Archive: Television

Here is the final Eurovision Song Contest clip of the week. This one relates to a post I wrote a couple of weeks ago about a disastrous One O’clock News, because this also features the talkback from the director.

Stewart Morris seems to be having a bit of a bad day at the office during the live broadcast of the 1977 Eurovision Song Contest.

There is more about the 1977 broadcast, along with a few other Eurovision Song Contests, in this clip below.

It’s time for another Eurovision Song Contest video. This time, it’s my favourite entry ever. It’s France’s entry from 2008, Divine by S├ębastien Tellier.

This was a controversial entry because, in the eyes of some people in France, the song had far too much English in it! So the song had to be partially rewritten to incorporate some French.

Still, it was an interesting and unexpected move for France to enter a song that is mostly in English. It’s a great song too. I liked it so much, I bought the album, Sexuality, which is also fantastic.

But I have to admit to being most struck by the wonderfully bonkers performance. Why are the backing singers all wearing fake beards (is it a nod to Aphex Twin?)? Why does he enter the stage on a golf cart? Why are all the cameras static for the first two and a half minutes? Why does he take a big gulp of helium halfway through?

These are all questions to which, four years on, I still have no answers for. And I don’t want to know the answers. That would spoil the magic.

Sadly, this brilliant song came only 19th out of the 25 finalists in 2008. France has reverted to entering bland songs sung in French ever since.

It is the Eurovision Song Contest this week. I have to admit to quite enjoying the Eurovision Song Contest.

It is a good excuse to post this brilliant Belgian effort from 1980 — Euro-vision by Telex.

Telex said they had hoped to finish last. But they were thwarted by Greece, Portugal and the UK, whose juries all awarded the song points. Portugal even gave them 10 points! So Belgium came 17th out of 19 songs.

I don’t watch a great deal of football. That is partly because I find it a dull game. But I also attribute it to the fact that my father brought me up to support Dumbarton FC. Not only are they pretty dismal to watch, but their football ground is over an hour’s drive away from where we lived in Kirkcaldy. There were plenty of away matches near us, all in shiteholes.

I have long since stopped following Dumbarton in any meaningful sense. But tonight is unusual because I can sit and watch them from the comfort of my home. For the first time, a Dumbarton match is being televised live as the SFL First Division play-off is on BBC Alba.

Watching football on BBC Alba is a bizarre experience. It is quite transparently there only for the ratings. While the majority of the presentation is in Gaelic, there is just enough English to stop you from going crazy.

Anyway, tonight I am supporting Dumbarton, even if it’s just to make the most of the fact that I can do so without freezing my nuts off in a freezing cold stand.

Paul di Resta 2012 Malaysia FP2

Twitter was alight with speculation during this afternoon’s qualifying session for the Bahrain Grand Prix.

Force India pulled out of yesterday’s second practice session due to safety concerns. Since then, the team’s cars have been conspicuously absent from the television coverage, which is centrally provided by Bernie Ecclestone’s company, Formula One Management.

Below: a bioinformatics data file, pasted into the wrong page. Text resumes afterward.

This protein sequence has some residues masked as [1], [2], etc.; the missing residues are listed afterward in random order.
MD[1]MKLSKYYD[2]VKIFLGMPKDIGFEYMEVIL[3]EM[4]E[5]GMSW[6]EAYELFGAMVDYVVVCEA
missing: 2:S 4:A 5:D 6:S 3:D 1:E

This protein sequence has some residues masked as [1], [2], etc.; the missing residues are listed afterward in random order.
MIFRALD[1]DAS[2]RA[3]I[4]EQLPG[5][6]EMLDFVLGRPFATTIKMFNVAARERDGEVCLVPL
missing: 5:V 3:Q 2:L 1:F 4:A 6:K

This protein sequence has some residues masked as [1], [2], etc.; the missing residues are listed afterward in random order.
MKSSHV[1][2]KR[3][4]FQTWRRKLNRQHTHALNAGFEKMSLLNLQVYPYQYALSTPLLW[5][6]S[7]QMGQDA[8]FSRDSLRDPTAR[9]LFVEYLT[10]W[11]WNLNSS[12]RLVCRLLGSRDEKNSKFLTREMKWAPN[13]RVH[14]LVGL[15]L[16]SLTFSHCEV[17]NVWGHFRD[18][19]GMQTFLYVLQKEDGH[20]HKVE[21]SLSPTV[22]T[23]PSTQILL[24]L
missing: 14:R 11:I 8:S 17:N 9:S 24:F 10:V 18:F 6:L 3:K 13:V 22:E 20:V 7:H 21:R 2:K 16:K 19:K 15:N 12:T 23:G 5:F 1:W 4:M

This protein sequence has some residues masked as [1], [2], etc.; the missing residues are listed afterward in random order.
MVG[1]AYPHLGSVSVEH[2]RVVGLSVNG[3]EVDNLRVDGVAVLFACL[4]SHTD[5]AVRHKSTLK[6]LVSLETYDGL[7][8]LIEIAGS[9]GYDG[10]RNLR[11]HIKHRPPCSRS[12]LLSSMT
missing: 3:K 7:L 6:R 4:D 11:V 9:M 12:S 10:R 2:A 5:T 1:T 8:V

Despite the fact that at one point the Force Indias had set the two fastest times during Q2, they were nowhere to be found on the coverage. Viewers noticed. Knowing the way Bernie Ecclestone operates, it’s not difficult to imagine that he has decided to retaliate against Force India for their decision not to run in practice 2.

F1 journalist Adam Hay-Nicholls let slip that FOM have been ordered in the past to avoid filming particular teams.

He expanded on this point, saying that the repercussions for Force India could go beyond today’s qualifying session, and even beyond the race weekend.

What disgusts me about this is that Force India withdrew from yesterday’s practice session for legitimate safety concerns. Four of their employees were caught up in a petrol bomb attack while going about their normal business in Bahrain. In these circumstances, it really is not surprising that the team would prefer to pack up early in order to avoid travelling in the dark.

If Bernie Ecclestone really has decided to exact his petty revenge on Force India for this, it makes me feel sick to my stomach. He is putting his narrow business interests ahead of lives.

The only clue Adam Hay-Nicholls has provided as to the identity of the other team that has been ‘censored’ by FOM is that the team no longer exists in the form it did at the time:

This suggests that the team was effectively put out of business, or that the owner of the team had to leave the sport. Clearly, a lack of television coverage does not help on that front.

On the one hand, it’s incredible to think that FOM think that the viewers are mugs not to notice this petty behaviour by not filming Force India. But it’s also worrying that FOM have done this before, and we haven’t noticed.

I am considering buying some Force India merchandise in a show of support. The way they are being pressurised into neglecting their own safety is absolutely disgusting.

There is no way I will buy any merchandise from the official Formula 1 website, but this Force India flag available at Grand Prix Legends looks quite good.